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Bear Physiology and
Human Medicine

A sedentary lifestyle has been shown to hasten the aging process and raise the risk of developing several serious health problems, such as metabolic syndrome, cardiovascular disease, diabetes mellitus, kidney failure, loss of skeletal muscle, and osteoporosis. On the other hand, brown bears have developed a unique ability to maintain their metabolic health, even during prolonged periods of inactivity during hibernation, when they avoid the health problems associated with a sedentary lifestyle such as blood clots, heart attacks, diabetes, kidney failure, and loss of muscle and bone. These animals, being physiologically closer to humans compared to the commonly used experimental animals in medical research, rodents, could serve as a better model for the development of treatments for lifestyle-related diseases in humans. Our research, which is a multidisciplinary effort, on the hibernation survival strategies of brown bears, aims to learn from these animals and develop treatment strategies and drug targets that could benefit humans.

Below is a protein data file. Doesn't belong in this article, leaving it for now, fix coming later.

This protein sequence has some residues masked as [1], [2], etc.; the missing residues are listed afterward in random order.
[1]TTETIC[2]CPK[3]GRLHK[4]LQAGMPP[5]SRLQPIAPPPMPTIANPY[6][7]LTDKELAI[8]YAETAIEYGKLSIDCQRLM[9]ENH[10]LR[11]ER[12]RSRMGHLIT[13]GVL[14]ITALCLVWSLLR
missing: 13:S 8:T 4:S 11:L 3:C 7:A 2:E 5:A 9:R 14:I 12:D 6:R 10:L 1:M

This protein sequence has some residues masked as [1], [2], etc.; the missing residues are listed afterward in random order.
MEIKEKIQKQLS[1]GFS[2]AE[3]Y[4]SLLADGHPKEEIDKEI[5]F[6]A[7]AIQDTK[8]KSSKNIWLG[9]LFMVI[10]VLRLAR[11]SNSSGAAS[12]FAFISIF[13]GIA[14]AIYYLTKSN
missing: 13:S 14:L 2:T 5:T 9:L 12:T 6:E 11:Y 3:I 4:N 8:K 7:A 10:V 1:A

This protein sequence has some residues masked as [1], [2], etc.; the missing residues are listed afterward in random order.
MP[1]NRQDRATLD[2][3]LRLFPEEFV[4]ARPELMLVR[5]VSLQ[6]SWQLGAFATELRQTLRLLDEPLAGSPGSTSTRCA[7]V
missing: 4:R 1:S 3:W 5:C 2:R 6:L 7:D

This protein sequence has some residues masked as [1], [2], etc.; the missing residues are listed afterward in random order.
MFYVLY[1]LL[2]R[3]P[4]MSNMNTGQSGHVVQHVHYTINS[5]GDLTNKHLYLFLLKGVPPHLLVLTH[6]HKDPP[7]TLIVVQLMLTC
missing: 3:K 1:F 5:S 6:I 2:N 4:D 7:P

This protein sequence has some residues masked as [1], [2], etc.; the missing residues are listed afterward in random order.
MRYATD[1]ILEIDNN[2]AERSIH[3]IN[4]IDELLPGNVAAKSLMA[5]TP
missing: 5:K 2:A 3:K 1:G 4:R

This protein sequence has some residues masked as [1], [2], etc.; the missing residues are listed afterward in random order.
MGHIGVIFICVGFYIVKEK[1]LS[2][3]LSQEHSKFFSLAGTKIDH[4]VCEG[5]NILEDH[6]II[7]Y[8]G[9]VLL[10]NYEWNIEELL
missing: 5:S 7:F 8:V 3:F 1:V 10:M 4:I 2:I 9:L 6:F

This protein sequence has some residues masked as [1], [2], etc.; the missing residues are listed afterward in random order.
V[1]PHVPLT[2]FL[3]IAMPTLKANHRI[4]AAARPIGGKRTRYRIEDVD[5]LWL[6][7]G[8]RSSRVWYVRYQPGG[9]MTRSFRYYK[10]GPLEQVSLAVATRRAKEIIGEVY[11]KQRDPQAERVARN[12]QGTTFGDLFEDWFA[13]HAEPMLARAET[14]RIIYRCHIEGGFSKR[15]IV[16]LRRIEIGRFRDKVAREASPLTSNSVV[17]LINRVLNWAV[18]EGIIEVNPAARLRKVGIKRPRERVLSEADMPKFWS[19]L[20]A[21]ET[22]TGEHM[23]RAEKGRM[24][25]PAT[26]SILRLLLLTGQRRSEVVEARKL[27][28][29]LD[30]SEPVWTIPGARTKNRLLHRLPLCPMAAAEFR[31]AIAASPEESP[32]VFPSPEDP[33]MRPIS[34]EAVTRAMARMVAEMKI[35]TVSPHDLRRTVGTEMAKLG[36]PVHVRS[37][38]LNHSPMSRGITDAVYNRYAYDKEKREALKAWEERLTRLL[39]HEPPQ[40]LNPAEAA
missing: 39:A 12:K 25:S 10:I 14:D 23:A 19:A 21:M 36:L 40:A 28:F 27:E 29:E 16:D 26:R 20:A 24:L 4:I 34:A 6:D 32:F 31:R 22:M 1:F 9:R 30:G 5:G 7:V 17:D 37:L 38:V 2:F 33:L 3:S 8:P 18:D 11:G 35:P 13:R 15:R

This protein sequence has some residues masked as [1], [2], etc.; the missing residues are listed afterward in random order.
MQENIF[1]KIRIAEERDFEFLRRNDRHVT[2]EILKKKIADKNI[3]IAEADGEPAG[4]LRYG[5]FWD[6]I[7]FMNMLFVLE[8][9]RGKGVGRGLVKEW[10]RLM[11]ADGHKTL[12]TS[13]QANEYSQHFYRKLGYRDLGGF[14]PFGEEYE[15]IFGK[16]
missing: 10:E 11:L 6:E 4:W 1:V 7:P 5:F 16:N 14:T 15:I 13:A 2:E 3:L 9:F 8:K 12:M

Brown bears are known for their 6-month long period of hibernation, during which they remain physically inactive. Yet, when they exit their den in the spring, they are free from cardiovascular disease, kidney failure, muscle loss, and osteoporosis. Their unique physiology may hold valuable insights for preventing diseases in humans caused by physical inactivity. Illustration from J Intern Med. 2020; 287:263.

Field Work Highlights

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